There are significant tax benefits to owning units in a master limited partnership (MLP), although most investors do not want to hold an MLP interest in an individual retirement account (IRA). Distributions from MLPs to unit holders receive favorable tax treatment under the IRS code. An MLP is a pass-through entity, and partnership income is only taxed at the level of the partner. Distributions are not taxed when they are received, unlike dividends, which are taxed the year they are realized. Instead, the distributions are considered a reduction in the cost basis in the investment in the MLP. The tax liability from the distributions is only realized when the interest in the MLP is sold, and is thus deferred.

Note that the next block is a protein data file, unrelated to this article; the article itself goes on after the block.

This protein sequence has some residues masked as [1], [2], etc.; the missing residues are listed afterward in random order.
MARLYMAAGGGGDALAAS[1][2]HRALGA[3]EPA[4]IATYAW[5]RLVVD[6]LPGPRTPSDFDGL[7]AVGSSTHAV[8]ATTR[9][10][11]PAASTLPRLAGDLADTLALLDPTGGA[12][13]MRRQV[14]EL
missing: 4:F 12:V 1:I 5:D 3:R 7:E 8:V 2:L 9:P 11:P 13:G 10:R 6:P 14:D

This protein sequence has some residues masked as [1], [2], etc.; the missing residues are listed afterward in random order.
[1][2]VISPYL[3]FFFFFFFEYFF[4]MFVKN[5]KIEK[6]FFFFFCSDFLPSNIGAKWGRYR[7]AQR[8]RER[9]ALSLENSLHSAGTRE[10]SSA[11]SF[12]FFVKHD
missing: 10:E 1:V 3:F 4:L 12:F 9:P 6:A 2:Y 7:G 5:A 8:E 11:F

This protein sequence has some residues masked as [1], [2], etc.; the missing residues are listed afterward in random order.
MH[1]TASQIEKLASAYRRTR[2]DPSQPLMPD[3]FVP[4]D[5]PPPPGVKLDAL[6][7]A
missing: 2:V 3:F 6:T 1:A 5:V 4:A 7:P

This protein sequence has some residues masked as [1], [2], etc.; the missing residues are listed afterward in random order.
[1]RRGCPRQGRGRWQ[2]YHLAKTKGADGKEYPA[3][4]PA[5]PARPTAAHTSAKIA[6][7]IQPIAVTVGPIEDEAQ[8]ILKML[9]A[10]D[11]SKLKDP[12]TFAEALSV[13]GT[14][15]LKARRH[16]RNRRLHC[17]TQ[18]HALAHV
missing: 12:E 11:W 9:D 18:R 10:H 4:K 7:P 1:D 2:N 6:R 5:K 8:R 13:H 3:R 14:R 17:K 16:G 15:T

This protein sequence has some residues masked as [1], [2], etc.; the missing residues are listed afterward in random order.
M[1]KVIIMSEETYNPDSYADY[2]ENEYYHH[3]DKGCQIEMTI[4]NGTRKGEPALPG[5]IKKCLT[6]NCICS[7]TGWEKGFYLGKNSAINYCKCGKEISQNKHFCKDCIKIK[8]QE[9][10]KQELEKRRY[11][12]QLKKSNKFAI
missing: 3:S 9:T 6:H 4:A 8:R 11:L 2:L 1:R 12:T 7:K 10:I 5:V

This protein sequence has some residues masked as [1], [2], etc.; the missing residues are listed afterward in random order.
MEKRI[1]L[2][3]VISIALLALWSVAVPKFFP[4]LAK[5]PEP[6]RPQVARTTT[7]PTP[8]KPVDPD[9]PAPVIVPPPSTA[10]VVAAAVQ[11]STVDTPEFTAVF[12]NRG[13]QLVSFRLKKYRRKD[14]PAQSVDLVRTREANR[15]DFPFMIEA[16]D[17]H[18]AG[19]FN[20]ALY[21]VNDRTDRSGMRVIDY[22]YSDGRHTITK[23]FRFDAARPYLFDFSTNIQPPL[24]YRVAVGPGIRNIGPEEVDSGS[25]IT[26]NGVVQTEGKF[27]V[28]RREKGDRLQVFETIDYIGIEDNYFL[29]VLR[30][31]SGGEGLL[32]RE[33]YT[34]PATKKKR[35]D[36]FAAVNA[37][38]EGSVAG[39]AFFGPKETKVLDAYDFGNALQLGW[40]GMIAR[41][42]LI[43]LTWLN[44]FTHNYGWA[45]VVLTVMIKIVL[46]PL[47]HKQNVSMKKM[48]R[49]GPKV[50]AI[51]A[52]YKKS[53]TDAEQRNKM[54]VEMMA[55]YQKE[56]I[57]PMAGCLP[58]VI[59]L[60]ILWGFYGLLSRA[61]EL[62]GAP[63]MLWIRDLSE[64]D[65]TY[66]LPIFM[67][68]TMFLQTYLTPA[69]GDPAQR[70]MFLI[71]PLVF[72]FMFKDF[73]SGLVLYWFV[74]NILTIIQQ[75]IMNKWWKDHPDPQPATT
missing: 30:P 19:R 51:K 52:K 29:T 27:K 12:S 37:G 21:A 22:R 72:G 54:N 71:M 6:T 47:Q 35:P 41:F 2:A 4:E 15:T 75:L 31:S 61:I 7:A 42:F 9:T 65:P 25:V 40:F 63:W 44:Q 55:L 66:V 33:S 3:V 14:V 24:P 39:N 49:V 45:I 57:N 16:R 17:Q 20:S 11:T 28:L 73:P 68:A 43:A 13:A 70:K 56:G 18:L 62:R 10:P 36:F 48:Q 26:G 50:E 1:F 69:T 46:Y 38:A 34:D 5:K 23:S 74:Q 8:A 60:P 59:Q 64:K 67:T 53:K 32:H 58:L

An MLP is a hybrid between a partnership and a publicly traded company. Most MLPs operate in the energy sector. Congress limited the use of MLPs to entities operating in certain sectors in 1987, including those operating businesses associated with natural resources. MLPs issue units, as opposed to shares, like companies do. An investor who buys units in an MLP is a limited partner in the business. The business on the MLP is operated by the general partner.
MLPs still offer significant liquidity, since an investor may buy units on national stock exchanges. Income from an MLP is not taxed at the corporate level, which avoids the common problem of double taxation for corporations. Many MLPs operate capital-intensive businesses, such as oil and gas pipeline and storage facilities. An investor in an MLP receives a K-1 schedule from the MLP stating the investor's portion of the MLP's net income. The income from an MLP is not tax-deferred if the units are held in an IRA, eliminating the tax benefits of an MLP investment.